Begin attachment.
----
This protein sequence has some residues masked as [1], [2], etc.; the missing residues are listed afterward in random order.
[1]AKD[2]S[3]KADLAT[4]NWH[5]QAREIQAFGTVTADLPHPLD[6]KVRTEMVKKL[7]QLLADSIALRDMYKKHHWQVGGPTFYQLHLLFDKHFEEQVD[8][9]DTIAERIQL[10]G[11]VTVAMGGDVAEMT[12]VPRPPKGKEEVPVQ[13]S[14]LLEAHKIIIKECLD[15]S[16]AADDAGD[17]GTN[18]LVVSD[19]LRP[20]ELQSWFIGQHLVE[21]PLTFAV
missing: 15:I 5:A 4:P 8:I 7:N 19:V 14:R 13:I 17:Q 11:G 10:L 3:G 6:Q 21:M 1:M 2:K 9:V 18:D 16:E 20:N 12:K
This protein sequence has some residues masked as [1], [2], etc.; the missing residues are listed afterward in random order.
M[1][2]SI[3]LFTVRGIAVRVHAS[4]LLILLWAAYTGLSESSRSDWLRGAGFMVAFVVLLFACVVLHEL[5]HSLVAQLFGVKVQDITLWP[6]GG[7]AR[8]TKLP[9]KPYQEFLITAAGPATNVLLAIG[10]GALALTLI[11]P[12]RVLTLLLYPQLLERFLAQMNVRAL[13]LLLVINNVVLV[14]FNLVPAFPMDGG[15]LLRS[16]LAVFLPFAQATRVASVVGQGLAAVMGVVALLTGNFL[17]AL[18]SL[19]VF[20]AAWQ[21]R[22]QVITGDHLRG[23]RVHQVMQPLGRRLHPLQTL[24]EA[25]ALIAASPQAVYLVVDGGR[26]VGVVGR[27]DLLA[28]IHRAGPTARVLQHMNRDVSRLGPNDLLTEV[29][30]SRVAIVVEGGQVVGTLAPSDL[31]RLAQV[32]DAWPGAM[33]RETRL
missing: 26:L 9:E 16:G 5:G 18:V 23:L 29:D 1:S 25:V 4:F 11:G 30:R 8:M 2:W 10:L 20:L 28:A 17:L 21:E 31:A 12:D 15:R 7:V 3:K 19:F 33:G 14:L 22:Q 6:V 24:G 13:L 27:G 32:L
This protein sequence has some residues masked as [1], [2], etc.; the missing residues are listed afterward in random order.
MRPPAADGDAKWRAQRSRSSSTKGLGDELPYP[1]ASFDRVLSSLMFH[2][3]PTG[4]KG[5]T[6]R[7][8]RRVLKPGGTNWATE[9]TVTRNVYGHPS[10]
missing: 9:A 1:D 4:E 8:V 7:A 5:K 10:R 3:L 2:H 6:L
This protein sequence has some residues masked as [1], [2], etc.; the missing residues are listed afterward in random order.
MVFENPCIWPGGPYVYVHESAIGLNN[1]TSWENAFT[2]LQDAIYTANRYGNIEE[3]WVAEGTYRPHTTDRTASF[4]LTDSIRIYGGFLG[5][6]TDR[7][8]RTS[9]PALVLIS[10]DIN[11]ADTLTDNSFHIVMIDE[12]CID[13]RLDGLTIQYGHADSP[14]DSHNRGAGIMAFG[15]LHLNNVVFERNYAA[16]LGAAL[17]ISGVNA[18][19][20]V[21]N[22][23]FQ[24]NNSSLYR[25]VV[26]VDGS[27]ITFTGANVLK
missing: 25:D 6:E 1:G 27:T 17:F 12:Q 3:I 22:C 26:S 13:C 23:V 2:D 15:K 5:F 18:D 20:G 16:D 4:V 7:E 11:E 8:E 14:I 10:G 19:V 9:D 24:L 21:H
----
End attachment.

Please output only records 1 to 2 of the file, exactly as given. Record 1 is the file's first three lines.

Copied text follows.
This protein sequence has some residues masked as [1], [2], etc.; the missing residues are listed afterward in random order.
[1]AKD[2]S[3]KADLAT[4]NWH[5]QAREIQAFGTVTADLPHPLD[6]KVRTEMVKKL[7]QLLADSIALRDMYKKHHWQVGGPTFYQLHLLFDKHFEEQVD[8][9]DTIAERIQL[10]G[11]VTVAMGGDVAEMT[12]VPRPPKGKEEVPVQ[13]S[14]LLEAHKIIIKECLD[15]S[16]AADDAGD[17]GTN[18]LVVSD[19]LRP[20]ELQSWFIGQHLVE[21]PLTFAV
missing: 15:I 5:A 4:P 8:I 7:N 19:V 14:R 13:I 17:Q 11:G 10:L 3:G 6:Q 21:M 1:M 2:K 9:V 18:D 16:E 20:N 12:K
This protein sequence has some residues masked as [1], [2], etc.; the missing residues are listed afterward in random order.
M[1][2]SI[3]LFTVRGIAVRVHAS[4]LLILLWAAYTGLSESSRSDWLRGAGFMVAFVVLLFACVVLHEL[5]HSLVAQLFGVKVQDITLWP[6]GG[7]AR[8]TKLP[9]KPYQEFLITAAGPATNVLLAIG[10]GALALTLI[11]P[12]RVLTLLLYPQLLERFLAQMNVRAL[13]LLLVINNVVLV[14]FNLVPAFPMDGG[15]LLRS[16]LAVFLPFAQATRVASVVGQGLAAVMGVVALLTGNFL[17]AL[18]SL[19]VF[20]AAWQ[21]R[22]QVITGDHLRG[23]RVHQVMQPLGRRLHPLQTL[24]EA[25]ALIAASPQAVYLVVDGGR[26]VGVVGR[27]DLLA[28]IHRAGPTARVLQHMNRDVSRLGPNDLLTEV[29][30]SRVAIVVEGGQVVGTLAPSDL[31]RLAQV[32]DAWPGAM[33]RETRL
missing: 26:L 9:E 16:G 5:G 18:V 23:L 29:D 1:S 25:V 4:F 11:G 30:R 8:M 2:W 10:L 20:L 28:A 17:L 21:E 31:A 12:D 15:R 7:V 3:K 19:F 33:G 14:L 22:Q 6:V 24:G 13:L 27:G 32:L